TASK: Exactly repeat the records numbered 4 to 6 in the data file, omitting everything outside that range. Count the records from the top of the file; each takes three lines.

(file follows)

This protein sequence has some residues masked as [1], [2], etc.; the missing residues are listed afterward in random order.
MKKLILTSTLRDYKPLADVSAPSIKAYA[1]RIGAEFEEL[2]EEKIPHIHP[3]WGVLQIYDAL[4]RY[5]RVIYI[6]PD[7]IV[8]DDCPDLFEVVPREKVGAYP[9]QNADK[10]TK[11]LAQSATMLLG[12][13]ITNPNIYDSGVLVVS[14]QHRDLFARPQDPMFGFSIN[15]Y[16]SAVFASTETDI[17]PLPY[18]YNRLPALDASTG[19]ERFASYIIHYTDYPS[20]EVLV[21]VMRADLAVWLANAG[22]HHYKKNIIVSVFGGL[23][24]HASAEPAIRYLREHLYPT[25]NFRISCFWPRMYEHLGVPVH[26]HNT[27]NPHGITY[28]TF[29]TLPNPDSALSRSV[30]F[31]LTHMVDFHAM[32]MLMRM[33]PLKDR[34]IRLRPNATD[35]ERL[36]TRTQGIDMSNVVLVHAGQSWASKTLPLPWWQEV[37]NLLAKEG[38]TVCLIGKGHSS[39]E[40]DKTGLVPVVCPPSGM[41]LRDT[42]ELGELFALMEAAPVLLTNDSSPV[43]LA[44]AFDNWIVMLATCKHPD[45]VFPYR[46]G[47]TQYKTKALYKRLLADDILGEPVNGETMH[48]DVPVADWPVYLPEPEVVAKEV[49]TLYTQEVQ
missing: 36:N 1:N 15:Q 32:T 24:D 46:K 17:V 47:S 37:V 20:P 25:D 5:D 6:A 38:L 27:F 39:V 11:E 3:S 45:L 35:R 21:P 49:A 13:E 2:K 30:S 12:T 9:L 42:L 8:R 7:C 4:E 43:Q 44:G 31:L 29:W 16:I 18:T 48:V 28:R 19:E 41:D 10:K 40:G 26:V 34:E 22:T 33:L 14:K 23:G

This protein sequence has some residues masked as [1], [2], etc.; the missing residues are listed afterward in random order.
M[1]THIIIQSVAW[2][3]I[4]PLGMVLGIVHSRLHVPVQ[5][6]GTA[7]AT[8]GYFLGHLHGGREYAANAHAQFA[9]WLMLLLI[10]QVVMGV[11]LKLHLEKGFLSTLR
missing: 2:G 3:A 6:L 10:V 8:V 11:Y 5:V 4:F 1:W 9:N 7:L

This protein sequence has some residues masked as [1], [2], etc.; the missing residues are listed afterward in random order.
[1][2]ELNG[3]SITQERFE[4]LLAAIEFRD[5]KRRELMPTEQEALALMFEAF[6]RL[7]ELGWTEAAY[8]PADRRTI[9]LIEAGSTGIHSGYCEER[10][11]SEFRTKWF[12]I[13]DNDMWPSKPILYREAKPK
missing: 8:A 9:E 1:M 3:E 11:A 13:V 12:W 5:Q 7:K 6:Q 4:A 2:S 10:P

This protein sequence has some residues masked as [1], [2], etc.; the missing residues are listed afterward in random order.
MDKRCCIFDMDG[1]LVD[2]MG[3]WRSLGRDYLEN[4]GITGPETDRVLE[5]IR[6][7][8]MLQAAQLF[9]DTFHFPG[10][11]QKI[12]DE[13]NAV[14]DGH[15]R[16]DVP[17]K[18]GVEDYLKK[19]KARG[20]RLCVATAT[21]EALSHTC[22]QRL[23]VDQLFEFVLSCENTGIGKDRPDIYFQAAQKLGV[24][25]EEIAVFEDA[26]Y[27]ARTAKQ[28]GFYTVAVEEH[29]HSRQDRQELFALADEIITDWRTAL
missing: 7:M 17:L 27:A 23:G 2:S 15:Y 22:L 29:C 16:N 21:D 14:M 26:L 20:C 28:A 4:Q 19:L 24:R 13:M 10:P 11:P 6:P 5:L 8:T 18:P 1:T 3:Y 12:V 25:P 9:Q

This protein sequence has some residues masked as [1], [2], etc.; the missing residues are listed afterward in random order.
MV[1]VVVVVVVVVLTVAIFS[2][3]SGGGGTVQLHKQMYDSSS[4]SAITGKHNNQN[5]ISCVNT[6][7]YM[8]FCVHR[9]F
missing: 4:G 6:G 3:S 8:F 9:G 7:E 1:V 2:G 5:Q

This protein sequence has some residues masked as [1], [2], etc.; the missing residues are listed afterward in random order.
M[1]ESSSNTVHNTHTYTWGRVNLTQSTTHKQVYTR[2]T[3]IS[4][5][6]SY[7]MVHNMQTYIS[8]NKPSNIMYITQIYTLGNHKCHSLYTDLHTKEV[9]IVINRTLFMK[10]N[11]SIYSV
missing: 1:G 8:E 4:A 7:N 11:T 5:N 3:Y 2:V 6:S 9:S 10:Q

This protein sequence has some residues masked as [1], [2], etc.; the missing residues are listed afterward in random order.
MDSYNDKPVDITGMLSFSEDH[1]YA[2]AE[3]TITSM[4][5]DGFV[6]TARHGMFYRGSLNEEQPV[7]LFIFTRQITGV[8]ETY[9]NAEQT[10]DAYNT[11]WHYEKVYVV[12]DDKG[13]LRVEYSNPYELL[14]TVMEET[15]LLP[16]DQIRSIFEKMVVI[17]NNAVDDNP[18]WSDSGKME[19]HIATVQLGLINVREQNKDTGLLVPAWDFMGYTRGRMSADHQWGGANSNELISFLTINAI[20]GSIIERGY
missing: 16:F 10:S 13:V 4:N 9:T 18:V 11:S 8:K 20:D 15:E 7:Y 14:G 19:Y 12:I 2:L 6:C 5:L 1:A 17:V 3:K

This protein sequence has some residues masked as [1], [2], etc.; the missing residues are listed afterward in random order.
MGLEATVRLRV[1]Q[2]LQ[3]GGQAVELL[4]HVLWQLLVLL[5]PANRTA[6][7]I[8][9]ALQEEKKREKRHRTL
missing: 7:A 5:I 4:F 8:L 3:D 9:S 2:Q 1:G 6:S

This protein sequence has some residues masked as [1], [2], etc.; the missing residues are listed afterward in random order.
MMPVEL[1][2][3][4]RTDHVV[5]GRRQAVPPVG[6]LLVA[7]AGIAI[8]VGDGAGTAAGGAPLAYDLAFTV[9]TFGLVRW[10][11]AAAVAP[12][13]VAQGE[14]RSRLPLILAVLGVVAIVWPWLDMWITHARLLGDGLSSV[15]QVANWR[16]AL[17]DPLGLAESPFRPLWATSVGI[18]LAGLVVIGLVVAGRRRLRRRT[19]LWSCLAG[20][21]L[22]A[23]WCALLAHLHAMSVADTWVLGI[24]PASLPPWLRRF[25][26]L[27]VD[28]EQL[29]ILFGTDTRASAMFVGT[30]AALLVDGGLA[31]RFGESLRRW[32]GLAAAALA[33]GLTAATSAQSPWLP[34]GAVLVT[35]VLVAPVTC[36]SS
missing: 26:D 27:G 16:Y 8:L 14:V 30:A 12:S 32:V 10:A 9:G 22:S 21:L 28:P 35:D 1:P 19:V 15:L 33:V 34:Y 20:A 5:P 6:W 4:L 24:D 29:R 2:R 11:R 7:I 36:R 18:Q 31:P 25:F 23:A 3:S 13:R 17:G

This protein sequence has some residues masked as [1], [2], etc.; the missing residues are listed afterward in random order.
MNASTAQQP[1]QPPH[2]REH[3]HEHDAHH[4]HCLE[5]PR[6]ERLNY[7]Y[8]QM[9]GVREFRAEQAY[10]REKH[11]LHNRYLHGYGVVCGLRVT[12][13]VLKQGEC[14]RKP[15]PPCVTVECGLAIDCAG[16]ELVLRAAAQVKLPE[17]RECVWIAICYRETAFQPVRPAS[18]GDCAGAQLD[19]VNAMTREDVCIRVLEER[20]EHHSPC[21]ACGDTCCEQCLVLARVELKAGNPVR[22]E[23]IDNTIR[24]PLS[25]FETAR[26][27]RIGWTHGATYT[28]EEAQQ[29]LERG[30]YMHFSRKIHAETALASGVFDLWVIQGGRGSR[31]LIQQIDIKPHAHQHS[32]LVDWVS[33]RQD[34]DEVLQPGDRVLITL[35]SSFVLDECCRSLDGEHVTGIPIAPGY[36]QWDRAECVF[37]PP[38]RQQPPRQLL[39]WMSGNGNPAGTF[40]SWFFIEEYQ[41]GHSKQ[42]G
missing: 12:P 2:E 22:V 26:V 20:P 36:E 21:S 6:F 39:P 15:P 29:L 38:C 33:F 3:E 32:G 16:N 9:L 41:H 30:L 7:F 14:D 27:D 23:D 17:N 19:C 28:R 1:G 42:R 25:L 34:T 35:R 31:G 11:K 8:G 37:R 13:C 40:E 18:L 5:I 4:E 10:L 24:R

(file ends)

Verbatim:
This protein sequence has some residues masked as [1], [2], etc.; the missing residues are listed afterward in random order.
MDKRCCIFDMDG[1]LVD[2]MG[3]WRSLGRDYLEN[4]GITGPETDRVLE[5]IR[6][7][8]MLQAAQLF[9]DTFHFPG[10][11]QKI[12]DE[13]NAV[14]DGH[15]R[16]DVP[17]K[18]GVEDYLKK[19]KARG[20]RLCVATAT[21]EALSHTC[22]QRL[23]VDQLFEFVLSCENTGIGKDRPDIYFQAAQKLGV[24][25]EEIAVFEDA[26]Y[27]ARTAKQ[28]GFYTVAVEEH[29]HSRQDRQELFALADEIITDWRTAL
missing: 7:M 17:L 27:A 23:G 2:S 15:Y 22:L 29:C 16:N 21:D 14:M 26:L 20:C 28:A 4:Q 19:L 24:R 13:M 10:P 11:P 6:P 5:L 8:T 18:P 1:T 3:Y 12:V 25:P 9:Q

This protein sequence has some residues masked as [1], [2], etc.; the missing residues are listed afterward in random order.
MV[1]VVVVVVVVVLTVAIFS[2][3]SGGGGTVQLHKQMYDSSS[4]SAITGKHNNQN[5]ISCVNT[6][7]YM[8]FCVHR[9]F
missing: 4:G 6:G 3:S 8:F 9:G 7:E 1:V 2:G 5:Q

This protein sequence has some residues masked as [1], [2], etc.; the missing residues are listed afterward in random order.
M[1]ESSSNTVHNTHTYTWGRVNLTQSTTHKQVYTR[2]T[3]IS[4][5][6]SY[7]MVHNMQTYIS[8]NKPSNIMYITQIYTLGNHKCHSLYTDLHTKEV[9]IVINRTLFMK[10]N[11]SIYSV
missing: 1:G 8:E 4:A 7:N 11:T 5:N 3:Y 2:V 6:S 9:S 10:Q